About 30 students and faculty gathered Friday outside University of Montana's Main Hall to protest planned cuts to the College of Humanities and Sciences.
In mid-March the University’s Budget Committee shared its planned model, which would cut funding for the College of Humanities and Sciences by $2.6 million by 2023.
If the cuts are made, sophomore student Dylan Yonce wouldn’t recommend anyone interested in the humanities consider UM, she said.
Yonce majors in history and loves her faculty and courses.
“If the history department was funded, this school would provide exactly the education I wanted,” Yonce said.
University President Seth Bodnar came out to address the students standing outside Main Hall about an hour into the protest. As someone with a master’s degree in economic and social history, he knows the value of studying the humanities, he said.
Bodnar gave a rough estimate that for the 2021-2022 academic year, 50% more students have applied and been admitted to UM than in all of 2018.
“I worry prospective students will see this and not know we’re growing,” Bodnar said.
Based on the university’s investment per student credit hour, UM has increased its spending on students in the College of Humanities and Sciences by 70% in 2020 compared with 2010, Bodnar said. It is not yet known how much would be spent per student credit hour after the cuts are implemented.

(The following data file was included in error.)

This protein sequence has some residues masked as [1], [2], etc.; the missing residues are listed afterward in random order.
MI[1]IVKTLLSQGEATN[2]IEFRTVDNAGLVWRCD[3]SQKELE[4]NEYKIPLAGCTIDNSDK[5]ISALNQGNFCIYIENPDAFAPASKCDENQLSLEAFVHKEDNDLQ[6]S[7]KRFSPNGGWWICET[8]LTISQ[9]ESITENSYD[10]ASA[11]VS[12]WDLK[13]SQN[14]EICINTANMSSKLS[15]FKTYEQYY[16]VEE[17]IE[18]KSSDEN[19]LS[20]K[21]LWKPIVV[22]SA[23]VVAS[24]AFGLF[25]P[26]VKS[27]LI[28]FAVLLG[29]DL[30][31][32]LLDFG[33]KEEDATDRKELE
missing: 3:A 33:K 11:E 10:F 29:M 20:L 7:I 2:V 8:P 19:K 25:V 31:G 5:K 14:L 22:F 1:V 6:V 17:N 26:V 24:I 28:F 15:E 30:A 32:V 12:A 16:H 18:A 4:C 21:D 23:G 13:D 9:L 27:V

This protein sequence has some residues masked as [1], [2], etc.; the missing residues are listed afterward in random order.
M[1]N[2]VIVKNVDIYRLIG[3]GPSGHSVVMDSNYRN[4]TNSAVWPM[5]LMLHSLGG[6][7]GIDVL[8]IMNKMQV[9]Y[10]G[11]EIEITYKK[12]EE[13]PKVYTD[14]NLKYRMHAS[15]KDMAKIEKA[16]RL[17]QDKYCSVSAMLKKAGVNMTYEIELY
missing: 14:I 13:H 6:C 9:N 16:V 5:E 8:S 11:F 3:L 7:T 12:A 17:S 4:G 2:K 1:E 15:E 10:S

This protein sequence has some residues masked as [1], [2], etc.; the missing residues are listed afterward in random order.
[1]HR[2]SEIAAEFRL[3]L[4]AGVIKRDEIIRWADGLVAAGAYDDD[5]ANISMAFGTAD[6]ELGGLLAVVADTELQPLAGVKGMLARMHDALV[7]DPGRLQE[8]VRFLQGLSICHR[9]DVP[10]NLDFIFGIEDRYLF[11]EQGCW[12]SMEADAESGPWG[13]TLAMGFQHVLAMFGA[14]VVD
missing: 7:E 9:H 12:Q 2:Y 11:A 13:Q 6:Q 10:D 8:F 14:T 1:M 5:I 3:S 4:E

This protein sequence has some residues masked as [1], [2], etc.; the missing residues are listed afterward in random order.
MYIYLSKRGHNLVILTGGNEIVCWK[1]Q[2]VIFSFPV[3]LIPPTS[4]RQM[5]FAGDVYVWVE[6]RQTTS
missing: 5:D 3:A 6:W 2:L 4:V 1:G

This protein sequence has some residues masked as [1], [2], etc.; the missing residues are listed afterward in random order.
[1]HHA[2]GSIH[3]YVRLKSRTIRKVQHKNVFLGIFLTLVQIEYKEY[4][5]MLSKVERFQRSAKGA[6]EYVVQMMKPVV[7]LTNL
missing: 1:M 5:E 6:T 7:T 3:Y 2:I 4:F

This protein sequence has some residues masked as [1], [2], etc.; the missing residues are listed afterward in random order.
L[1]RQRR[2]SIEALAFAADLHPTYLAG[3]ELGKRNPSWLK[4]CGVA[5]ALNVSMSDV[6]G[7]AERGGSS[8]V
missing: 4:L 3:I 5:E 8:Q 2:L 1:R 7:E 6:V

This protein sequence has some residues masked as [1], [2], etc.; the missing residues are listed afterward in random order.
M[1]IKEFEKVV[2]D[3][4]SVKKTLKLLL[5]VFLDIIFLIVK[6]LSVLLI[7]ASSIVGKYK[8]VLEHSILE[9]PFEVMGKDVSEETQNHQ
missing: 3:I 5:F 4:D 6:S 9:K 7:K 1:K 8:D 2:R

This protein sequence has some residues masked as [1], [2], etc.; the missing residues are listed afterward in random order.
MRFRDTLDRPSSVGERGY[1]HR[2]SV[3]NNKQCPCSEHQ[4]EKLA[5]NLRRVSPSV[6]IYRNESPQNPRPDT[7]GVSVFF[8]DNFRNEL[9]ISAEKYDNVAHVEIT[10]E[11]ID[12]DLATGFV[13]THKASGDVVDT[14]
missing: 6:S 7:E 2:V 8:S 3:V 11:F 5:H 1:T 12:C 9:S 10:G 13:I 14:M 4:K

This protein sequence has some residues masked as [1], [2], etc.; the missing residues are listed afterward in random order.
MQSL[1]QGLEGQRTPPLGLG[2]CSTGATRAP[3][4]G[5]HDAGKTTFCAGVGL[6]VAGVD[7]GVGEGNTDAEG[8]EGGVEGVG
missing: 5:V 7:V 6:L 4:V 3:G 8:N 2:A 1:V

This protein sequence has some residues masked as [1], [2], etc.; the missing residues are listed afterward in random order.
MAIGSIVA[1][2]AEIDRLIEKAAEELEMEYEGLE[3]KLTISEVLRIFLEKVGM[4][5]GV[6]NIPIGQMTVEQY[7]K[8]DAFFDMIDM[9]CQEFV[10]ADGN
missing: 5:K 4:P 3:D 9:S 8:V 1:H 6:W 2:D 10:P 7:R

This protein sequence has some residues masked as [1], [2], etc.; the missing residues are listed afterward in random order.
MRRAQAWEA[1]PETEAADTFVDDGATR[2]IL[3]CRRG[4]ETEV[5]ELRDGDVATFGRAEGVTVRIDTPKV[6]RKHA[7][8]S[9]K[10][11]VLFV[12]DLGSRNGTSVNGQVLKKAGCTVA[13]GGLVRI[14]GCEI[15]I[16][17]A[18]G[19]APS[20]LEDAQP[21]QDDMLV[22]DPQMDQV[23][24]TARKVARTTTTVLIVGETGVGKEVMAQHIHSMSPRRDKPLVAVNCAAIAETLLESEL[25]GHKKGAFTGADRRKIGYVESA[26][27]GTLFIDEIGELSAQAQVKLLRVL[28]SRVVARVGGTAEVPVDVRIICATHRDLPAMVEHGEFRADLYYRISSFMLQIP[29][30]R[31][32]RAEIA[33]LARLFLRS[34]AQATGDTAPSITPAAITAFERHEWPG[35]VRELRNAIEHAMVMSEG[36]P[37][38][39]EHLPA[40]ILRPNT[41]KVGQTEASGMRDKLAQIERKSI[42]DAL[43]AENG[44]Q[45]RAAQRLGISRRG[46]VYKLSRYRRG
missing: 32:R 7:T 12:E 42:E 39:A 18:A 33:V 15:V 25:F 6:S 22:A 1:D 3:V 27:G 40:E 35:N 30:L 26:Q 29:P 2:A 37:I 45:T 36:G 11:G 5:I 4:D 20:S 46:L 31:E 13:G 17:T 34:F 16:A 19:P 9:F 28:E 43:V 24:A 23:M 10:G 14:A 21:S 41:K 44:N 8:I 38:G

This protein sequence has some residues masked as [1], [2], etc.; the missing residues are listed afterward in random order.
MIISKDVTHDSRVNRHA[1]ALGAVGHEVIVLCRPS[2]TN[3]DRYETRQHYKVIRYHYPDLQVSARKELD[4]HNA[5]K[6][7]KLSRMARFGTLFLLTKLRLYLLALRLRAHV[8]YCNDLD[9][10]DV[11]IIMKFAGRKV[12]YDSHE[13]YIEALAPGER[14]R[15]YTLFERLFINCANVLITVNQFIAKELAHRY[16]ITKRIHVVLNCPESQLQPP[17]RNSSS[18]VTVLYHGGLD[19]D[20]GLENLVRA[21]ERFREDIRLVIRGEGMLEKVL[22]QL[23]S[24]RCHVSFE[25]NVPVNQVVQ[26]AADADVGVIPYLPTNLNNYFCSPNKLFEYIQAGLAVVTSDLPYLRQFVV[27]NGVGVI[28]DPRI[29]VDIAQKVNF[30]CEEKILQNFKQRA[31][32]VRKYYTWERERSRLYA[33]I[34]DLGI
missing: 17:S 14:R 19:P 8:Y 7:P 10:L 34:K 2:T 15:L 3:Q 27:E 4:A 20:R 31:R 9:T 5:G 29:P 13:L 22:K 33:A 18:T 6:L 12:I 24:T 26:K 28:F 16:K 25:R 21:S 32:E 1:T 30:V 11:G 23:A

Junior Donna Arganbright said that increased spending has manifested as a reduction in faculty and electives. For the past few years Arganbright battled for her younger sister to go to UM for college rather than Montana State University. She is worried now there might not be that much of a program for her sister.
UM decided how to invest in its nine colleges based largely on three factors: number of students pursuing a major, student credit hours, and research activity, said Dave Kuntz, spokesperson for UM. While the College of Humanities and Sciences would see a budget reduction, other colleges would see a budget increase.
The budget plan reflects where the students are investing, which is guiding where the university is allocating resources, Kuntz said. If students take more courses at one of the colleges, funding will increase for that college, Kuntz said. The budget model is flexible and will be reassessed on an annual basis.
Kyle Volk, chair of the History Department, said he also doesn’t want people to not come to the university because of these cuts. However, he is concerned for the future of his department. More often the university uses terms such as “interdisciplinary,” which he said he is worried is just code for professors taking on classes outside their expertise.
He is also concerned the college will have less power to advocate for itself with the departure of its dean, Larry Hufford, he said. Hufford resigned at the beginning of March because of the planned budget cuts. Three associate deans now lead the college.
“I’m worried they won’t be able to represent us as strongly as we need to be represented,” Volk said.
Many of the details are unclear, including how the cuts will be implemented. However, Kuntz said regardless of the protest and the dean’s resignation, the university is expected to make a decision on the proposed cuts by the fall.